What you need to know about 802.11ac Wi-Fi

Yardena Arar

The Wave 2 update for the relatively new 802.11ac Wi-Fi standard promises even faster and more efficient networks.

Here’s what to expect — and why you might want to wait a bit before purchasing that new 802.11ac router.

The move to the newest Wi-Fi standard — 802.11ac — has been under way for a couple of years now. As with each new generation of Wi-Fi, 802.11ac offers faster connections for all devices that support it. But the newest technology built into 802.11ac should give wireless networks a significant speed boost — especially in today’s typical networking environment of multiple smartphones, tablets, set-top boxes, laptops, printers, and other devices — all competing for time on the router.

Enhanced versions of new Wi-Fi standards are relatively common phenomena. You might recall all those Turbo-G and pre-802.11n products that appeared during the long 802.11n incubation period. But the improvements were always proprietary; typically, the devices that could actually use the enhancements all had to come from the same vendor.

That shouldn’t be the case for the upcoming 802.11ac Wave 2 products. Wave 2 isn’t a proprietary enhancement developed by one Wi-Fi vendor; instead, it’s a set of optional components in the final 802.11ac specifications, ratified by the IEEE standards organization just this past January (more info).

With every new amendment of the 802.11 standard, products are typically released long before the IEEE gives its final blessing. That’s partially the case with 802.11ac: products based on the new Wi-Fi standard have been shipping for more than two years. But those products are based on the mandatory component of the 802.11ac standard (sometimes referred to as Wave 1). Wave 2, again, is a set of optional features, and those products are still to come.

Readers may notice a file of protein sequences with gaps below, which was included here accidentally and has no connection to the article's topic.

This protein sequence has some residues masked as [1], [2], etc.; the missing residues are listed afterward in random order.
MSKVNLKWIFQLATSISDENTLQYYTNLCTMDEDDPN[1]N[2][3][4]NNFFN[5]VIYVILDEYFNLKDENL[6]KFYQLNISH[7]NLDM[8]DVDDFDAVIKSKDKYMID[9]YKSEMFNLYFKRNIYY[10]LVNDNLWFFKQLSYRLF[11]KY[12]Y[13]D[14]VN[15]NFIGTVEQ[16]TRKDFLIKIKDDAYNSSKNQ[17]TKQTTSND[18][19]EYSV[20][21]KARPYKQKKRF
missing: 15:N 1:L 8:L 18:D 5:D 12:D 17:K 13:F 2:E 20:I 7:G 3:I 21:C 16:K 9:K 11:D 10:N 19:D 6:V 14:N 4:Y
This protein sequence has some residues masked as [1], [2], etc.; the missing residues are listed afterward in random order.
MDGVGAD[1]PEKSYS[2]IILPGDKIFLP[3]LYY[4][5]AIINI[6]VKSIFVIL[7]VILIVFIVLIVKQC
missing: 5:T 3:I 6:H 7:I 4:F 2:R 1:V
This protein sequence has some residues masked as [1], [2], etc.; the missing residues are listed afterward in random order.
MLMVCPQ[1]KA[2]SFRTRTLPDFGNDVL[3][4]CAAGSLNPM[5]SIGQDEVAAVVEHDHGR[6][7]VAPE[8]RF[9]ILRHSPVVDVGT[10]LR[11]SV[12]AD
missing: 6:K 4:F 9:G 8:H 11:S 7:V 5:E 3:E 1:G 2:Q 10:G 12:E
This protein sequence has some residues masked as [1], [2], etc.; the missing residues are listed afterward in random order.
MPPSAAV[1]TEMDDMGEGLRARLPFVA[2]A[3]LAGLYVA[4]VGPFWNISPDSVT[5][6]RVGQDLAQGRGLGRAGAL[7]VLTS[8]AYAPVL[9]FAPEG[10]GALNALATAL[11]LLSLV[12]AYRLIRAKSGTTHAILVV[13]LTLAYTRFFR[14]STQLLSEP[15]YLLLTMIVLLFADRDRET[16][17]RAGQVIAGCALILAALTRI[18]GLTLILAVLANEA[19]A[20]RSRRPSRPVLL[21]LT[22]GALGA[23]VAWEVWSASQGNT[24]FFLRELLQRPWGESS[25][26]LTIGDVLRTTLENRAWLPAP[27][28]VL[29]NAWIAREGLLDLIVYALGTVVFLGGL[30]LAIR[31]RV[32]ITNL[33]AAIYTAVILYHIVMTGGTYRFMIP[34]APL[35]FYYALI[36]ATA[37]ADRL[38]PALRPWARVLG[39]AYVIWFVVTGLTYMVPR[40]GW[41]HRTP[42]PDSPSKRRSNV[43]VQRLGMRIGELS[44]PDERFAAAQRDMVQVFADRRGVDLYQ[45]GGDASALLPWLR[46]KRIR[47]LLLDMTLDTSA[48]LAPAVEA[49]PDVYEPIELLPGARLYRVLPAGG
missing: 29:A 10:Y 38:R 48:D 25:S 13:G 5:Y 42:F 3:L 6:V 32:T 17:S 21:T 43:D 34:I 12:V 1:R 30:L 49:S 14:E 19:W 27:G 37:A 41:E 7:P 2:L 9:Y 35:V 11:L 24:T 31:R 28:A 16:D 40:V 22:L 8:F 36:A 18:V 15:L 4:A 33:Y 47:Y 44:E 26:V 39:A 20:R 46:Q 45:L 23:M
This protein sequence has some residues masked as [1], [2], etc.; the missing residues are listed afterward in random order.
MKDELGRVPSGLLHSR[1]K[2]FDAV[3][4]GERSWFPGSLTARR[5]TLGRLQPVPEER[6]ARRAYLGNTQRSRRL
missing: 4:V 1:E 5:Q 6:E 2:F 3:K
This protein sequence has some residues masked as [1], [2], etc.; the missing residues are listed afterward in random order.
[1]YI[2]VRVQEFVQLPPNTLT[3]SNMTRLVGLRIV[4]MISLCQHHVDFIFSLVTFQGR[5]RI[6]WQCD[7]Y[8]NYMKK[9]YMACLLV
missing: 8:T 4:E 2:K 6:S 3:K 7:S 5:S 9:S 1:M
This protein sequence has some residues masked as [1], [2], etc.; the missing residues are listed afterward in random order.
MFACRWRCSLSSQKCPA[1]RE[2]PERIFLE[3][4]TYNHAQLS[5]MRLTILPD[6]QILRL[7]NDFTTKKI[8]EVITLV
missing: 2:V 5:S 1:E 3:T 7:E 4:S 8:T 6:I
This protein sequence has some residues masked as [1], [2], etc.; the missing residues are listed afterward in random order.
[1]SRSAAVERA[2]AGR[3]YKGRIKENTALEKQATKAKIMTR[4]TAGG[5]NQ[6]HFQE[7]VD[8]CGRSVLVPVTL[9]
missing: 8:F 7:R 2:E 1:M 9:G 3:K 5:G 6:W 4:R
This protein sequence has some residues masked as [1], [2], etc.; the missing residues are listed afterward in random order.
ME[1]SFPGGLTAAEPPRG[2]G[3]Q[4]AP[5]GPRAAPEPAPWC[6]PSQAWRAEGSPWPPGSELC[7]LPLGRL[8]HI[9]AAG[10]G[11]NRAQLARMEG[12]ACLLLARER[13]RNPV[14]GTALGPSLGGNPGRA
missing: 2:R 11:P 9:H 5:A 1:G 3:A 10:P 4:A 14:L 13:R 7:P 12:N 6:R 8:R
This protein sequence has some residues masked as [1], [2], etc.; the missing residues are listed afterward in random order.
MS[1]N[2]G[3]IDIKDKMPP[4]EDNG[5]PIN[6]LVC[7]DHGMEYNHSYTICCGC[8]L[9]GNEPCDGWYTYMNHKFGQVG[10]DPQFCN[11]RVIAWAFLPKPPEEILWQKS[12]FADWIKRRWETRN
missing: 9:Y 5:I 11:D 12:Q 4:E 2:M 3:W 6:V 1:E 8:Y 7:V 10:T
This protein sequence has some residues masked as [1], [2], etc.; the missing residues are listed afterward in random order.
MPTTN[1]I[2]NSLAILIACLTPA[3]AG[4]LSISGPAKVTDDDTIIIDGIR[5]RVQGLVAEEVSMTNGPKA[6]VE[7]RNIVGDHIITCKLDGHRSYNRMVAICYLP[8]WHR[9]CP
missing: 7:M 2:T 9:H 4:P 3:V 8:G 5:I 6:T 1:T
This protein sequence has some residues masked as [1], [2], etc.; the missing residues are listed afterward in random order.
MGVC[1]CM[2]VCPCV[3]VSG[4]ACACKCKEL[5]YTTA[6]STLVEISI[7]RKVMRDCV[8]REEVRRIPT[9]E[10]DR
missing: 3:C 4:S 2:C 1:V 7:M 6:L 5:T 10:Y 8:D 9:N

Whereas the IEEE develops and ratifies Wi-Fi standards, an industry trade group — the Wi-Fi Alliance — uses certification programs to promote device interoperability. Essentially, it polices how vendors implement the standards. The Wi-Fi Alliance is already certifying the first generation of 802.11ac devices, and it’s now working on amending that certification program to add Wave 2 features. However, they haven’t disclosed exactly which Wave 2 enhancements will be added to the certification program or when they expect to begin certifying using the amended specs. That said, the Wi-Fi Alliance program should ensure that all certified 802.11ac devices work together — but Wave 2 products should work somewhat faster (more on that below).

Defining the new enhanced 802.11ac standard

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Yardena Arar

About Yardena Arar

Yardena Arar has written about technology for the New York Times, the Canadian Press, the Associated Press, and the Los Angeles Daily News. She was an editor at PC World magazine from 1996 to 2009, and is now a PC World contributing editor.